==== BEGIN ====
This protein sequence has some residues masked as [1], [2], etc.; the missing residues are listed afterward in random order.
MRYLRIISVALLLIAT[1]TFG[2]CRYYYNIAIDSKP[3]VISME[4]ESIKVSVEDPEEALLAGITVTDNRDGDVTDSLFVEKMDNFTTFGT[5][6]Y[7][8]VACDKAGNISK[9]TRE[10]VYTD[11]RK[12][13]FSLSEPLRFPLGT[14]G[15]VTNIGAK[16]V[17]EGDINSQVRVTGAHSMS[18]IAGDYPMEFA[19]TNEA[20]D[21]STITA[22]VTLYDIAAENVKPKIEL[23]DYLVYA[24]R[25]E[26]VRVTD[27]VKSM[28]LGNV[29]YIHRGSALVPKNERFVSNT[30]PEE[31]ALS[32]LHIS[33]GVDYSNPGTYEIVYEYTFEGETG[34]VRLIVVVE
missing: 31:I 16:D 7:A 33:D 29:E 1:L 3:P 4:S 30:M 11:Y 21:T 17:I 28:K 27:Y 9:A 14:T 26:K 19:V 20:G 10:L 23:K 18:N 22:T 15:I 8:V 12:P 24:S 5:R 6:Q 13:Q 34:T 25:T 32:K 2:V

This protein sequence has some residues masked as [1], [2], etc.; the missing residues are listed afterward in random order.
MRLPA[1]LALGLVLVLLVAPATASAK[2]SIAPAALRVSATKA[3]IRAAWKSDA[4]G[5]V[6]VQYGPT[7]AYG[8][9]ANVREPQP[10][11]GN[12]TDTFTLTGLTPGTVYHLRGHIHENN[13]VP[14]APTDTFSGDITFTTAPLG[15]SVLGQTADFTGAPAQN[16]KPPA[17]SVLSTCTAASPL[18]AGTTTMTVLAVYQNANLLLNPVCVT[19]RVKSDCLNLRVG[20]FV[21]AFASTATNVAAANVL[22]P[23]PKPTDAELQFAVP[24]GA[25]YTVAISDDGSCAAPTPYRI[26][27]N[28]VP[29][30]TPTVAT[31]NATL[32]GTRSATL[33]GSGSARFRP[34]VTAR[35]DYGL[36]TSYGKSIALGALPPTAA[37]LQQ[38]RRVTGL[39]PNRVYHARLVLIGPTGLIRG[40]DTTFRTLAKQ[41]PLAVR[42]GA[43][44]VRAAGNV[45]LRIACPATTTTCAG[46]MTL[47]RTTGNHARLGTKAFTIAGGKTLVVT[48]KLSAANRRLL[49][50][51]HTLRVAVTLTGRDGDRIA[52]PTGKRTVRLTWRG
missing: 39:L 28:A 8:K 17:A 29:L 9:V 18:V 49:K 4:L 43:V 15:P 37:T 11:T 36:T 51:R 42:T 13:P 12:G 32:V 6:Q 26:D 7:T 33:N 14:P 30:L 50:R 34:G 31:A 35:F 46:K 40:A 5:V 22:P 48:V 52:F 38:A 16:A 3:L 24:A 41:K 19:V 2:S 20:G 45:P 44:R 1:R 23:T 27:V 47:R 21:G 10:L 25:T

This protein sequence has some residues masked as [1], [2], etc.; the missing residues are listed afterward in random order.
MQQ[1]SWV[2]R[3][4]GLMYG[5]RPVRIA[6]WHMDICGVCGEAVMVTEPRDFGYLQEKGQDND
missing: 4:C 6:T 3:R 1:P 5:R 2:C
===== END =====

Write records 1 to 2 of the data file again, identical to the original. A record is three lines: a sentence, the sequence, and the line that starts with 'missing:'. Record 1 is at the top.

This protein sequence has some residues masked as [1], [2], etc.; the missing residues are listed afterward in random order.
MRYLRIISVALLLIAT[1]TFG[2]CRYYYNIAIDSKP[3]VISME[4]ESIKVSVEDPEEALLAGITVTDNRDGDVTDSLFVEKMDNFTTFGT[5][6]Y[7][8]VACDKAGNISK[9]TRE[10]VYTD[11]RK[12][13]FSLSEPLRFPLGT[14]G[15]VTNIGAK[16]V[17]EGDINSQVRVTGAHSMS[18]IAGDYPMEFA[19]TNEA[20]D[21]STITA[22]VTLYDIAAENVKPKIEL[23]DYLVYA[24]R[25]E[26]VRVTD[27]VKSM[28]LGNV[29]YIHRGSALVPKNERFVSNT[30]PEE[31]ALS[32]LHIS[33]GVDYSNPGTYEIVYEYTFEGETG[34]VRLIVVVE
missing: 31:I 16:D 7:A 33:D 29:E 1:L 3:P 4:S 30:M 11:Y 21:T 17:I 28:K 27:Y 9:A 14:T 26:K 19:V 20:G 10:L 23:K 18:N 22:T 15:I 8:V 12:P 24:S 5:R 6:Q 13:Q 34:T 25:T 32:K 2:V

This protein sequence has some residues masked as [1], [2], etc.; the missing residues are listed afterward in random order.
MRLPA[1]LALGLVLVLLVAPATASAK[2]SIAPAALRVSATKA[3]IRAAWKSDA[4]G[5]V[6]VQYGPT[7]AYG[8][9]ANVREPQP[10][11]GN[12]TDTFTLTGLTPGTVYHLRGHIHENN[13]VP[14]APTDTFSGDITFTTAPLG[15]SVLGQTADFTGAPAQN[16]KPPA[17]SVLSTCTAASPL[18]AGTTTMTVLAVYQNANLLLNPVCVT[19]RVKSDCLNLRVG[20]FV[21]AFASTATNVAAANVL[22]P[23]PKPTDAELQFAVP[24]GA[25]YTVAISDDGSCAAPTPYRI[26][27]N[28]VP[29][30]TPTVAT[31]NATL[32]GTRSATL[33]GSGSARFRP[34]VTAR[35]DYGL[36]TSYGKSIALGALPPTAA[37]LQQ[38]RRVTGL[39]PNRVYHARLVLIGPTGLIRG[40]DTTFRTLAKQ[41]PLAVR[42]GA[43][44]VRAAGNV[45]LRIACPATTTTCAG[46]MTL[47]RTTGNHARLGTKAFTIAGGKTLVVT[48]KLSAANRRLL[49][50][51]HTLRVAVTLTGRDGDRIA[52]PTGKRTVRLTWRG
missing: 39:L 28:A 8:K 17:A 29:L 9:V 18:V 49:K 4:L 43:V 15:P 37:T 11:T 36:T 51:R 42:T 13:P 12:G 32:V 6:Q 26:D 7:T 33:N 14:P 30:L 50:R 34:G 31:A 35:F 46:K 40:A 5:V 22:P 48:V 52:F 38:A 16:A 3:L 24:A 41:K 19:V 2:S 20:G 45:P 44:R 1:R 23:T 27:V 47:R 21:G 10:L 25:T